Broadening the sea-ice forecaster toolbox with community observations: a case study from the northern Bering Sea.
Average rating votes
Deemer, Gregory J.
Bhatt, Uma S.
Posey, Pamela G.
Hutchings, Jennifer K.
Allard, Richard A.
MetadataShow full item record
Impacts of a warming climate are amplified in the Arctic. One notorious impact is recent and record-breaking summertime sea-ice loss. Expanding areas of open water and a prolonged ice-free season create opportunity for some industries but challenge indigenous peoples relying on sea ice for transportation and access to food. The observed and projected increase of Arctic maritime activity requires accurate sea-ice forecasts to protect life, environment, and property. Motivated by emerging prediction needs on the operational timescale (<= 10 days), this study explores where local indigenous knowledge (LIK) fits into the forecaster toolbox and how it can be woven into useful sea-ice information products. The 2011 spring ice retreat season in the Bering Sea is presented as a forecasting case study. LIK, housed in a database of community-based ice and weather logs, and an ice-ocean forecast model developed by the US Navy are analyzed for their ability to provide information relevant to stake.....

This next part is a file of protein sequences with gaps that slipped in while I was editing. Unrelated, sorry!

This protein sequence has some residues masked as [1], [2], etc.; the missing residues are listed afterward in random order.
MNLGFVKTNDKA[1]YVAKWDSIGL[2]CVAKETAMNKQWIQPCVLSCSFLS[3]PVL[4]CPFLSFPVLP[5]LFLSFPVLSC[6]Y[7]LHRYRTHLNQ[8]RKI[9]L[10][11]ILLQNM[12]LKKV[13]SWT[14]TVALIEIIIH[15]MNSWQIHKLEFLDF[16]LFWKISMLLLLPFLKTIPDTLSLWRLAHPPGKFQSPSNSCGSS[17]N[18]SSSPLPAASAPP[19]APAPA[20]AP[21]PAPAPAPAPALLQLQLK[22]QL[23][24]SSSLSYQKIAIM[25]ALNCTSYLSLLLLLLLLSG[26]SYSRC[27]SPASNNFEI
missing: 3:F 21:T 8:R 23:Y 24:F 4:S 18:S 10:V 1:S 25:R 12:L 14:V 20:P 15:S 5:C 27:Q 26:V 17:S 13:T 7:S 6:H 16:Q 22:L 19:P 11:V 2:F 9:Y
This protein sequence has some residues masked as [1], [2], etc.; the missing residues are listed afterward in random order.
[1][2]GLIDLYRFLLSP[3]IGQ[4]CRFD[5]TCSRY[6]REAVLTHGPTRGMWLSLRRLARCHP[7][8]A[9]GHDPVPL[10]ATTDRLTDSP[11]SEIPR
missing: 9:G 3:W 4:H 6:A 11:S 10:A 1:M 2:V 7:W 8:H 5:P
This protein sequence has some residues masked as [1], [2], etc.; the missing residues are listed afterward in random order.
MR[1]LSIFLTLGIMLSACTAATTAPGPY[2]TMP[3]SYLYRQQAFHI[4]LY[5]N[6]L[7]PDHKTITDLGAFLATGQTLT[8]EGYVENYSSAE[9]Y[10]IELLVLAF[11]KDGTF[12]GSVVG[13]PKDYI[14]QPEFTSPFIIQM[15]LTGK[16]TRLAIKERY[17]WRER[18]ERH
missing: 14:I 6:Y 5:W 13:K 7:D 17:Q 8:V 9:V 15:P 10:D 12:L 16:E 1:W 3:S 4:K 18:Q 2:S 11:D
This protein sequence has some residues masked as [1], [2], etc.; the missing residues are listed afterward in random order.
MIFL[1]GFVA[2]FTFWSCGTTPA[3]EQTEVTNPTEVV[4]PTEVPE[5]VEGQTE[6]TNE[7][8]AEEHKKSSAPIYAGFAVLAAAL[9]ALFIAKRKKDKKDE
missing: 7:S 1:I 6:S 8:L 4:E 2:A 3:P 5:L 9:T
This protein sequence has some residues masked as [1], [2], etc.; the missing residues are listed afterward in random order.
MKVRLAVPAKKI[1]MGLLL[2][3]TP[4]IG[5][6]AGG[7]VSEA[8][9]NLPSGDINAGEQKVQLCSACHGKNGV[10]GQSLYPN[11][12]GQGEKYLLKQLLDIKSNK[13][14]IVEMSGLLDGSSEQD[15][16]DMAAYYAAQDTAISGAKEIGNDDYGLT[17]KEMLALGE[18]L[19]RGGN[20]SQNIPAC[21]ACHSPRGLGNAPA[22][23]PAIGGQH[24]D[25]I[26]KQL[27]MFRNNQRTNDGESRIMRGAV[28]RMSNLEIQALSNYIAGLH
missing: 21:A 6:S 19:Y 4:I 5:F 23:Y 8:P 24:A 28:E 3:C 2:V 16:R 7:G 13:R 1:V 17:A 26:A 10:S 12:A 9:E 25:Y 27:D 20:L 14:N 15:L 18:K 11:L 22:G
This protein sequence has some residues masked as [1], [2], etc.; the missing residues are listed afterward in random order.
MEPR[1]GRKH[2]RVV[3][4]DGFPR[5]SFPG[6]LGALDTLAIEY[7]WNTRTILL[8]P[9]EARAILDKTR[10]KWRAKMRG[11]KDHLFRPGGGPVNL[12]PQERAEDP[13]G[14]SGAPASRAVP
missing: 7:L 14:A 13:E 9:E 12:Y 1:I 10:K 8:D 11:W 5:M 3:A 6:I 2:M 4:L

Sustainable Development Goals (SDG)14.2
Spatial CoverageArctic Ocean
CitationDeemer, G. J., Bhatt, U. S., Eicken, H., Posey, P. G., Hutchings, J. K., et al. (2018) Broadening the sea-ice forecaster toolbox with community observations: A case study from the northern Bering Sea. Arctic Science, 4, pp.42–70. DOI: https://doi.org/10.1139/as-2016-0054
- CAPARDUS Practices 
The following license files are associated with this item: